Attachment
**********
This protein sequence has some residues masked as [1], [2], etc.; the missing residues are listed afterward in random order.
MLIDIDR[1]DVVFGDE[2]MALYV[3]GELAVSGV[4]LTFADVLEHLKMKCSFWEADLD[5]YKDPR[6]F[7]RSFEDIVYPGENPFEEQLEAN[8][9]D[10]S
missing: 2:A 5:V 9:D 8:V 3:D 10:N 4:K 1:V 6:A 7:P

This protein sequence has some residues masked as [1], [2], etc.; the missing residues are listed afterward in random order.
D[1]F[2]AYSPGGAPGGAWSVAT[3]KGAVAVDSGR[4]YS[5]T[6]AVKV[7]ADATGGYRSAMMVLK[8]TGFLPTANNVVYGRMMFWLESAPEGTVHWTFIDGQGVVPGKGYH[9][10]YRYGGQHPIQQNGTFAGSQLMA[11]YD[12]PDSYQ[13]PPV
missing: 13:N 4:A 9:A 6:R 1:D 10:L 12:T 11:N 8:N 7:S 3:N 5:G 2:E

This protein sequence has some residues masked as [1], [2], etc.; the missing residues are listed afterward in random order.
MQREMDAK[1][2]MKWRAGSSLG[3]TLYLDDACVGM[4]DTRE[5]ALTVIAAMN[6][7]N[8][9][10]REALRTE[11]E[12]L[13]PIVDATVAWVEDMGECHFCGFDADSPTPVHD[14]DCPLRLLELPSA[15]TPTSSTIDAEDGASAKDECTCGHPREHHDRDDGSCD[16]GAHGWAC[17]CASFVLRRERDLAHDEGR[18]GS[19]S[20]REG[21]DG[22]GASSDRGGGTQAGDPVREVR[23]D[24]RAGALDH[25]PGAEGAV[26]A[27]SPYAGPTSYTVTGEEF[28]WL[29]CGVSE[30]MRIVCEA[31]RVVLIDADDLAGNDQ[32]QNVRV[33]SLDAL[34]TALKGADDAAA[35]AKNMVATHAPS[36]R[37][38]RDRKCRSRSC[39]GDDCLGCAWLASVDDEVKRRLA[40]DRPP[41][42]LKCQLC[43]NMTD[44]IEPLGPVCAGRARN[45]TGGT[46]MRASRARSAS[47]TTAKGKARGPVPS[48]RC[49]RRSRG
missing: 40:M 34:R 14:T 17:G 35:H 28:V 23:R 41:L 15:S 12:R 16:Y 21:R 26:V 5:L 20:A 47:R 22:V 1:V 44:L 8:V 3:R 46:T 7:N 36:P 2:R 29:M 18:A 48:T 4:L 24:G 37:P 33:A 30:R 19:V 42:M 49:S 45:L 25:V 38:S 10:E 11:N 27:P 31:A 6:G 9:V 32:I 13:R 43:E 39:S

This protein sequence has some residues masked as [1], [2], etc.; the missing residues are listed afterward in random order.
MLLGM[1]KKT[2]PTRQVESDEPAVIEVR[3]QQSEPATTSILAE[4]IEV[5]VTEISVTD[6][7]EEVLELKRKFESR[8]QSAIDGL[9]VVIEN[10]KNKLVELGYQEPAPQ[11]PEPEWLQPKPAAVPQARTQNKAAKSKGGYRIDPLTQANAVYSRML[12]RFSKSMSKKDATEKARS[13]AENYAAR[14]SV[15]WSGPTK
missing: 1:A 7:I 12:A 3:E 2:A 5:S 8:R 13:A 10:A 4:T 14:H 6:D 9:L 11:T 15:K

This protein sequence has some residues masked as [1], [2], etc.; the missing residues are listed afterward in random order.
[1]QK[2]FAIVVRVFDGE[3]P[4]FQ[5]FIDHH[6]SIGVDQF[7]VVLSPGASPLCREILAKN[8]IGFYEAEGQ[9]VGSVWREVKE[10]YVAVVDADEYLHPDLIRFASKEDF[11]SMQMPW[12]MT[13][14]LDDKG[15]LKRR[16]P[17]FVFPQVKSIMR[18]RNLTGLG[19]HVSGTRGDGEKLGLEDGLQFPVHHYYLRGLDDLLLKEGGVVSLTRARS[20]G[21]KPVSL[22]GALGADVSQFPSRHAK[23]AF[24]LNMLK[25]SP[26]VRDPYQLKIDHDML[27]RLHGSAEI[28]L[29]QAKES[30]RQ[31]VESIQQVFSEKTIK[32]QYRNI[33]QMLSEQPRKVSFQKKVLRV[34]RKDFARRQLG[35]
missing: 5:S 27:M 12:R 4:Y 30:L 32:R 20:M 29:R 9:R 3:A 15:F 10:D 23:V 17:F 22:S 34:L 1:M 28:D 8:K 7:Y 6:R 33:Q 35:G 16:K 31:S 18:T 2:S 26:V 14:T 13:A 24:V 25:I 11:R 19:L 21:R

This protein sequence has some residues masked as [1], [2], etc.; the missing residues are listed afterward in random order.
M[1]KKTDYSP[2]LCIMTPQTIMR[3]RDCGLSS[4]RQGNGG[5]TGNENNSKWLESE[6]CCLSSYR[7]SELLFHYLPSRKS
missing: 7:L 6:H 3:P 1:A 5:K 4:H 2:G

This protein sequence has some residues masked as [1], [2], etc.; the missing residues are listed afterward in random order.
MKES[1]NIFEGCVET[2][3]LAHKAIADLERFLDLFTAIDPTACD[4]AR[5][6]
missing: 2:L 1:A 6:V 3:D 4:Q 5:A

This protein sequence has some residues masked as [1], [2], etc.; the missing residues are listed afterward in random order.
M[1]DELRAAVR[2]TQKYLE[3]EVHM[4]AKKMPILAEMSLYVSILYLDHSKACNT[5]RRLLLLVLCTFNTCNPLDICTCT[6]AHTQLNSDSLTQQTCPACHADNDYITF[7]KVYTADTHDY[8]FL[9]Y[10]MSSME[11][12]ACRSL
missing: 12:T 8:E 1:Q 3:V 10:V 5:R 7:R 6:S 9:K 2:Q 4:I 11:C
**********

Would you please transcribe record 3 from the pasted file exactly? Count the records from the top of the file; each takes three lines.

This protein sequence has some residues masked as [1], [2], etc.; the missing residues are listed afterward in random order.
MQREMDAK[1][2]MKWRAGSSLG[3]TLYLDDACVGM[4]DTRE[5]ALTVIAAMN[6][7]N[8][9][10]REALRTE[11]E[12]L[13]PIVDATVAWVEDMGECHFCGFDADSPTPVHD[14]DCPLRLLELPSA[15]TPTSSTIDAEDGASAKDECTCGHPREHHDRDDGSCD[16]GAHGWAC[17]CASFVLRRERDLAHDEGR[18]GS[19]S[20]REG[21]DG[22]GASSDRGGGTQAGDPVREVR[23]D[24]RAGALDH[25]PGAEGAV[26]A[27]SPYAGPTSYTVTGEEF[28]WL[29]CGVSE[30]MRIVCEA[31]RVVLIDADDLAGNDQ[32]QNVRV[33]SLDAL[34]TALKGADDAAA[35]AKNMVATHAPS[36]R[37][38]RDRKCRSRSC[39]GDDCLGCAWLASVDDEVKRRLA[40]DRPP[41][42]LKCQLC[43]NMTD[44]IEPLGPVCAGRARN[45]TGGT[46]MRASRARSAS[47]TTAKGKARGPVPS[48]RC[49]RRSRG
missing: 40:M 34:R 14:T 17:G 35:H 28:V 23:R 41:L 15:S 12:R 16:Y 21:R 26:V 5:L 20:A 47:R 22:V 1:V 44:L 8:V 3:R 46:T 7:N 36:P 2:R 29:M 18:A 48:T 4:L 24:G 37:P 33:A 30:R 19:V 42:M 49:S 45:L 25:V 38:S 10:E 11:N 27:P 31:A 6:G 9:V 32:I 13:R 43:E 39:S